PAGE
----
But…then, one day we got in our hands the new album by Pantera. We knew these guys from their previous albums, but their new sound came to Rock this World. A guitarist with a phenomenal sound, a drummer with attitude and different approach than most of the drummers, a bass player with a heavy sound that glued so perfect with the drums and made the rhythm section so unique, and on top of that, a vocalist, who could scream, growl and use his clean singing too. Vulgar Display Of Power (1992) is an album that I listened to every day. I read all of their lyrics and all the credits, I tried to learn their songs on the guitar, and fell in love with this new sound that these guys brought to the music that I love. This band made me want to be a better musician. It was a band made by friends who enjoy being on stage, and sharing their music with the world.

 

Herc Booze (bass)

As a child I have memories of tons of music varying from The Beatles, The Animals, The Who, Led Zeppelin, Black Sabbath… all the huge bands from the ’60s and ’70s that defined the foundation of what I am today as a person and musician. Also bands that have nothing to do with metal or hard rock: Funkadelic, Peter Tosh, Bob Marley… (I can go on forever!). My first hard rock album was ScorpionsBlackout (1982). The artwork was so intriguing and I would say annoying in a way… I couldn’t stop the disc playing for a long time! There was also Eloy’s Ocean (1977). Different sound-mood, a progressive journey that in the ears of a 15 years old teenager was absolutely “trippy!” (Still is!)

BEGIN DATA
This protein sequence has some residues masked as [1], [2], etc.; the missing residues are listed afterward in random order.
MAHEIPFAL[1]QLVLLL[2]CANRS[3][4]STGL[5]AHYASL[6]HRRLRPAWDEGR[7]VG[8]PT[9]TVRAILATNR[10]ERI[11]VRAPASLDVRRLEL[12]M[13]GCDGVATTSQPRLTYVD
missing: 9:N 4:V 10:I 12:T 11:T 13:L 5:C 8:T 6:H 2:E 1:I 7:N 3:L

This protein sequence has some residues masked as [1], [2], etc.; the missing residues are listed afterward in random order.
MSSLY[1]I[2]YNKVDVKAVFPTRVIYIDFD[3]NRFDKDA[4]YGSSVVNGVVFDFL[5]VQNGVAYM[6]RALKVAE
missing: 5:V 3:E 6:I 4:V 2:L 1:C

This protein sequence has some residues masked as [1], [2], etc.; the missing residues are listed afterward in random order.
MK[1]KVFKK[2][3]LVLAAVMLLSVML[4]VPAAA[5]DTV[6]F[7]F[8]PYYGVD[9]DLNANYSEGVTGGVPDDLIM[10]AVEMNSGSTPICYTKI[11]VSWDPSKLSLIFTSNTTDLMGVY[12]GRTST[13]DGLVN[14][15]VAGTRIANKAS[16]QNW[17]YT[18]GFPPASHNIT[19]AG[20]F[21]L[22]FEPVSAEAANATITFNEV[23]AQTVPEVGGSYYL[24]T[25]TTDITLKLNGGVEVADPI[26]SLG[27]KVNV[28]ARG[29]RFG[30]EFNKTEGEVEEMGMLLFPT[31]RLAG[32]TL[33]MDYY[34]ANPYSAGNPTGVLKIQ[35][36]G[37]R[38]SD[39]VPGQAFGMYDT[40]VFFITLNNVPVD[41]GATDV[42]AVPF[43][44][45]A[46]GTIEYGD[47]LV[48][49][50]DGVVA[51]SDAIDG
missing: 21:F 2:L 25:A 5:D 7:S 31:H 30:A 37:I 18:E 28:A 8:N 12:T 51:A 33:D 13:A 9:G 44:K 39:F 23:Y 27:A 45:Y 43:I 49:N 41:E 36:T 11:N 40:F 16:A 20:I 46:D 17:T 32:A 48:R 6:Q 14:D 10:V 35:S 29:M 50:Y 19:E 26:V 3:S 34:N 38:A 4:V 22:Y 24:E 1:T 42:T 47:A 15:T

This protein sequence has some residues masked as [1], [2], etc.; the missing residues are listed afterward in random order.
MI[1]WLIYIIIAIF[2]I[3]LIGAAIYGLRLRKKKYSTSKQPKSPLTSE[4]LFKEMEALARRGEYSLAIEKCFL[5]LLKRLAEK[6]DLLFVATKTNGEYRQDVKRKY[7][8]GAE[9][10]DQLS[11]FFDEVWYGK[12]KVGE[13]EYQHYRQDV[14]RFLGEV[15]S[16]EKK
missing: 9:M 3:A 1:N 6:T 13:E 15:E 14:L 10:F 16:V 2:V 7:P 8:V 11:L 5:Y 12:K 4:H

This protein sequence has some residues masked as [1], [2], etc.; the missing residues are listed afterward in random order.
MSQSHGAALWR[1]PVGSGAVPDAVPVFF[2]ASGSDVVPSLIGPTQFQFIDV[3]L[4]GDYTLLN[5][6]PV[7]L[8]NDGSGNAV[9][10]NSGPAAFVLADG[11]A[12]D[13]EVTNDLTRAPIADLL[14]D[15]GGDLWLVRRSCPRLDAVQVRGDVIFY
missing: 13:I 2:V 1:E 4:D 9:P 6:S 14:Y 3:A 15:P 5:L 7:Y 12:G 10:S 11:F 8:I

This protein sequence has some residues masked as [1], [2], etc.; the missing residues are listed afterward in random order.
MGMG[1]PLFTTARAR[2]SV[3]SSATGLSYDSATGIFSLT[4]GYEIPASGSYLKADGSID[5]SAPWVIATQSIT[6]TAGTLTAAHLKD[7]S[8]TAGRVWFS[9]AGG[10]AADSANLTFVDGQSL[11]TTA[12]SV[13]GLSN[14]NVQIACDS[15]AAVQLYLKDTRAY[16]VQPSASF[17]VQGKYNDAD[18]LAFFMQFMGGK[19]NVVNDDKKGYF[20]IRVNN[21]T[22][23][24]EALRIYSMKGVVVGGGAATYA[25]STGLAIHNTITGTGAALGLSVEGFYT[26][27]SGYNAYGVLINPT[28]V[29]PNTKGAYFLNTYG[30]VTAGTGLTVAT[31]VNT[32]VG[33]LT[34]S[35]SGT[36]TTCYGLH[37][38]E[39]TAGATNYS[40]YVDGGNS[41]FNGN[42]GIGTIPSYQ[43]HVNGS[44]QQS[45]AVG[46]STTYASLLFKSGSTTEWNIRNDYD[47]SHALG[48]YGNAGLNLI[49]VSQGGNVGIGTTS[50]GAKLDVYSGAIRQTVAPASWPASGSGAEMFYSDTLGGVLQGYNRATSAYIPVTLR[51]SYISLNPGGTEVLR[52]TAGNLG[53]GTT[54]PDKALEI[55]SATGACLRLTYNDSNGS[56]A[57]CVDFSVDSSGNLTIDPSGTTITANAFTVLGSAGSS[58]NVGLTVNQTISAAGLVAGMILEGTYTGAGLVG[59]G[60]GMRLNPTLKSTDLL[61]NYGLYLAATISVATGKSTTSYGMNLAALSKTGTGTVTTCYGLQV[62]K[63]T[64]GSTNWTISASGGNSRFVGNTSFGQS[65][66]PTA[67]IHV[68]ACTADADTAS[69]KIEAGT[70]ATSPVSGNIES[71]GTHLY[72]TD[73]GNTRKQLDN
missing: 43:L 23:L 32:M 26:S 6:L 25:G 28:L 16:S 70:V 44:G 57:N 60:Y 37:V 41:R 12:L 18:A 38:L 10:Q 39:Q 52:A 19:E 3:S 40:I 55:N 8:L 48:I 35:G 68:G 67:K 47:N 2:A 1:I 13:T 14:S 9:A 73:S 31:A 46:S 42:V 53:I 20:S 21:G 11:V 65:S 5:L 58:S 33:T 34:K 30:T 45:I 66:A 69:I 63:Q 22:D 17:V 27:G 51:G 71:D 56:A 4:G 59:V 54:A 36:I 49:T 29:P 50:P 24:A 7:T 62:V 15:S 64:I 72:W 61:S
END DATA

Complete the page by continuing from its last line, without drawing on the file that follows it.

And then came the heavy stuff… I can’t decide after all those years: [Metallica‘s] Ride The Lightning (1984) or Master Of Puppets (1986)? I guess they both were a slap in the face! As a young bass player I was in absolute awe! The sound, the chosen notes, the song writing, the distortion on the bass, the attitude… Yes! Cliff [Burton] and his “father” Geezer [Butler, of Black Sabbath] were blowing my mind, leading me to new levels of passion for the instrument! I haven’t and I shall not decide! BOTH!